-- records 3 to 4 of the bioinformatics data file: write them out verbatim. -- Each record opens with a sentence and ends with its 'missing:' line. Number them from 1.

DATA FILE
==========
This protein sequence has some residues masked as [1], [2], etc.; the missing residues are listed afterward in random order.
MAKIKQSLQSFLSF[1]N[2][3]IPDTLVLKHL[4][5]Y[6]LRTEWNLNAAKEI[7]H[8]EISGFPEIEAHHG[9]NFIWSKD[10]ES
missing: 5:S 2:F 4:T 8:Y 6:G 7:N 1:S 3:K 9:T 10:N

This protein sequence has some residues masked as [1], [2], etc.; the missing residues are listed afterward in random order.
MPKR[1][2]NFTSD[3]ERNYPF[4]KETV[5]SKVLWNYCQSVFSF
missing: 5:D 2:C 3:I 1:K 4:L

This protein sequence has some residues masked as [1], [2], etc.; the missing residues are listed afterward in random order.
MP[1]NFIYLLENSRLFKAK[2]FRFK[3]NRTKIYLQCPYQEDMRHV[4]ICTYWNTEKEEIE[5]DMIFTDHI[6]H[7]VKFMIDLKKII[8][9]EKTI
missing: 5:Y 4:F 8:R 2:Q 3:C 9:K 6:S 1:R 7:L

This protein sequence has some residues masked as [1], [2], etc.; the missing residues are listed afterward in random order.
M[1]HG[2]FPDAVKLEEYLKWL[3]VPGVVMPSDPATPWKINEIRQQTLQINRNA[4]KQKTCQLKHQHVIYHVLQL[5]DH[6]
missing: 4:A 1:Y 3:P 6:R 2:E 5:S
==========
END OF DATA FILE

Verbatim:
This protein sequence has some residues masked as [1], [2], etc.; the missing residues are listed afterward in random order.
MP[1]NFIYLLENSRLFKAK[2]FRFK[3]NRTKIYLQCPYQEDMRHV[4]ICTYWNTEKEEIE[5]DMIFTDHI[6]H[7]VKFMIDLKKII[8][9]EKTI
missing: 5:Y 4:F 8:R 2:Q 3:C 9:K 6:S 1:R 7:L

This protein sequence has some residues masked as [1], [2], etc.; the missing residues are listed afterward in random order.
M[1]HG[2]FPDAVKLEEYLKWL[3]VPGVVMPSDPATPWKINEIRQQTLQINRNA[4]KQKTCQLKHQHVIYHVLQL[5]DH[6]
missing: 4:A 1:Y 3:P 6:R 2:E 5:S